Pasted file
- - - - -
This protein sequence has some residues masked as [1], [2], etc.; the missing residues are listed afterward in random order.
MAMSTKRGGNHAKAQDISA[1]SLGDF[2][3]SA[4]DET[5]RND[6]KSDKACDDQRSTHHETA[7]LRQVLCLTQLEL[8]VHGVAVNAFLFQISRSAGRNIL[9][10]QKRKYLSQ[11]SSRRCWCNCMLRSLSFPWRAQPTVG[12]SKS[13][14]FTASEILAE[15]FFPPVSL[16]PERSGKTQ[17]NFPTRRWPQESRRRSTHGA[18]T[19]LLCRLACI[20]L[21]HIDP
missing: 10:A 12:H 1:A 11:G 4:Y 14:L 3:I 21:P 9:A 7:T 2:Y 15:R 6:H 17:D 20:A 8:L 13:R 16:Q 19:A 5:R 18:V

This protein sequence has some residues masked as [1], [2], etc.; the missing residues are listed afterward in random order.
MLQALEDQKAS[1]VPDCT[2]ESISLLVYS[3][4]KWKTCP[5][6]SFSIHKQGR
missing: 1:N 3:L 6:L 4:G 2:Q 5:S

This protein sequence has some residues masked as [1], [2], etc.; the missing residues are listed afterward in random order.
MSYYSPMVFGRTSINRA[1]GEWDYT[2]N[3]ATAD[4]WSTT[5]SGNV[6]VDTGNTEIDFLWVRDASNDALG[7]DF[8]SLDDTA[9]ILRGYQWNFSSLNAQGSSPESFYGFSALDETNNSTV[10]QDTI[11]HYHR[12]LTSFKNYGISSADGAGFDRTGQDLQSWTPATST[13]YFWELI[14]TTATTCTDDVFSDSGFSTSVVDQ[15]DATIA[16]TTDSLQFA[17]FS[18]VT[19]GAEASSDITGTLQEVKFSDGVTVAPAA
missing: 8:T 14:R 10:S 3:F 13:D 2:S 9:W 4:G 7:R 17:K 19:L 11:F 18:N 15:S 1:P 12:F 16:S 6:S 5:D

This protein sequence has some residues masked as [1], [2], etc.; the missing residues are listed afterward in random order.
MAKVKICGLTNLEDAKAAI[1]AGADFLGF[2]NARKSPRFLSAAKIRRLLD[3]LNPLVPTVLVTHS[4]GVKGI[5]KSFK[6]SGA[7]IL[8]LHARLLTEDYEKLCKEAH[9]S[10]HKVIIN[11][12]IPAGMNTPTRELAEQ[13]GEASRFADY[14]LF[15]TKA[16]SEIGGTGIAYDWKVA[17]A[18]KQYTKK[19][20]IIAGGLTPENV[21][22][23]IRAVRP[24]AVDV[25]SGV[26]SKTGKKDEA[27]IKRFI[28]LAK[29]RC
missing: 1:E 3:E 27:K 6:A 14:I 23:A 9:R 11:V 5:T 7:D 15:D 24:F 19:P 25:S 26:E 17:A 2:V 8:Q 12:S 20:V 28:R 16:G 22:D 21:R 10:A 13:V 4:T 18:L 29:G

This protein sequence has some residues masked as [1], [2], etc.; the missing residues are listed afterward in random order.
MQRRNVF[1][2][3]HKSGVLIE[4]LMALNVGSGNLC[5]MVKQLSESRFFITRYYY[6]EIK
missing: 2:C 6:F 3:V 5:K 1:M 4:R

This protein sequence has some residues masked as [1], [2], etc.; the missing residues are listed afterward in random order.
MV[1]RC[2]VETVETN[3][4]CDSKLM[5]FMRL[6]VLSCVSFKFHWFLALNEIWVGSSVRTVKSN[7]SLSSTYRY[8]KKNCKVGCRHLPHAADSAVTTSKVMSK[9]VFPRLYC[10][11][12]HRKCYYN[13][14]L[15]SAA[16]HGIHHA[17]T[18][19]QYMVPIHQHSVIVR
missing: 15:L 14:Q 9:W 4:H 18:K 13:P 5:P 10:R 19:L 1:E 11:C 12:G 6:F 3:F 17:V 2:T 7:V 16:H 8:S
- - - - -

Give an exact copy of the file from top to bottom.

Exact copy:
This protein sequence has some residues masked as [1], [2], etc.; the missing residues are listed afterward in random order.
MAMSTKRGGNHAKAQDISA[1]SLGDF[2][3]SA[4]DET[5]RND[6]KSDKACDDQRSTHHETA[7]LRQVLCLTQLEL[8]VHGVAVNAFLFQISRSAGRNIL[9][10]QKRKYLSQ[11]SSRRCWCNCMLRSLSFPWRAQPTVG[12]SKS[13][14]FTASEILAE[15]FFPPVSL[16]PERSGKTQ[17]NFPTRRWPQESRRRSTHGA[18]T[19]LLCRLACI[20]L[21]HIDP
missing: 10:A 12:H 1:A 11:G 4:Y 14:L 3:I 21:P 9:A 7:T 2:Y 15:R 6:H 17:D 20:A 8:L 13:R 16:Q 19:A 5:R 18:V

This protein sequence has some residues masked as [1], [2], etc.; the missing residues are listed afterward in random order.
MLQALEDQKAS[1]VPDCT[2]ESISLLVYS[3][4]KWKTCP[5][6]SFSIHKQGR
missing: 1:N 3:L 6:L 4:G 2:Q 5:S

This protein sequence has some residues masked as [1], [2], etc.; the missing residues are listed afterward in random order.
MSYYSPMVFGRTSINRA[1]GEWDYT[2]N[3]ATAD[4]WSTT[5]SGNV[6]VDTGNTEIDFLWVRDASNDALG[7]DF[8]SLDDTA[9]ILRGYQWNFSSLNAQGSSPESFYGFSALDETNNSTV[10]QDTI[11]HYHR[12]LTSFKNYGISSADGAGFDRTGQDLQSWTPATST[13]YFWELI[14]TTATTCTDDVFSDSGFSTSVVDQ[15]DATIA[16]TTDSLQFA[17]FS[18]VT[19]GAEASSDITGTLQEVKFSDGVTVAPAA
missing: 8:T 14:R 10:S 3:F 13:D 2:S 9:W 4:G 7:R 17:K 19:L 11:F 18:N 15:S 1:P 12:F 16:S 6:S 5:D

This protein sequence has some residues masked as [1], [2], etc.; the missing residues are listed afterward in random order.
MAKVKICGLTNLEDAKAAI[1]AGADFLGF[2]NARKSPRFLSAAKIRRLLD[3]LNPLVPTVLVTHS[4]GVKGI[5]KSFK[6]SGA[7]IL[8]LHARLLTEDYEKLCKEAH[9]S[10]HKVIIN[11][12]IPAGMNTPTRELAEQ[13]GEASRFADY[14]LF[15]TKA[16]SEIGGTGIAYDWKVA[17]A[18]KQYTKK[19][20]IIAGGLTPENV[21][22][23]IRAVRP[24]AVDV[25]SGV[26]SKTGKKDEA[27]IKRFI[28]LAK[29]RC
missing: 1:E 3:E 27:K 6:A 14:I 23:A 9:R 11:V 5:T 7:D 15:D 24:F 19:P 25:S 26:E 17:A 2:V 8:Q 12:S 20:V 28:R 16:G 22:D 21:R 10:A 13:V 4:T 18:L 29:G

This protein sequence has some residues masked as [1], [2], etc.; the missing residues are listed afterward in random order.
MQRRNVF[1][2][3]HKSGVLIE[4]LMALNVGSGNLC[5]MVKQLSESRFFITRYYY[6]EIK
missing: 2:C 6:F 3:V 5:K 1:M 4:R

This protein sequence has some residues masked as [1], [2], etc.; the missing residues are listed afterward in random order.
MV[1]RC[2]VETVETN[3][4]CDSKLM[5]FMRL[6]VLSCVSFKFHWFLALNEIWVGSSVRTVKSN[7]SLSSTYRY[8]KKNCKVGCRHLPHAADSAVTTSKVMSK[9]VFPRLYC[10][11][12]HRKCYYN[13][14]L[15]SAA[16]HGIHHA[17]T[18][19]QYMVPIHQHSVIVR
missing: 15:L 14:Q 9:W 4:H 18:K 13:P 5:P 10:R 19:L 1:E 11:C 12:G 6:F 3:F 17:V 2:T 7:V 16:H 8:S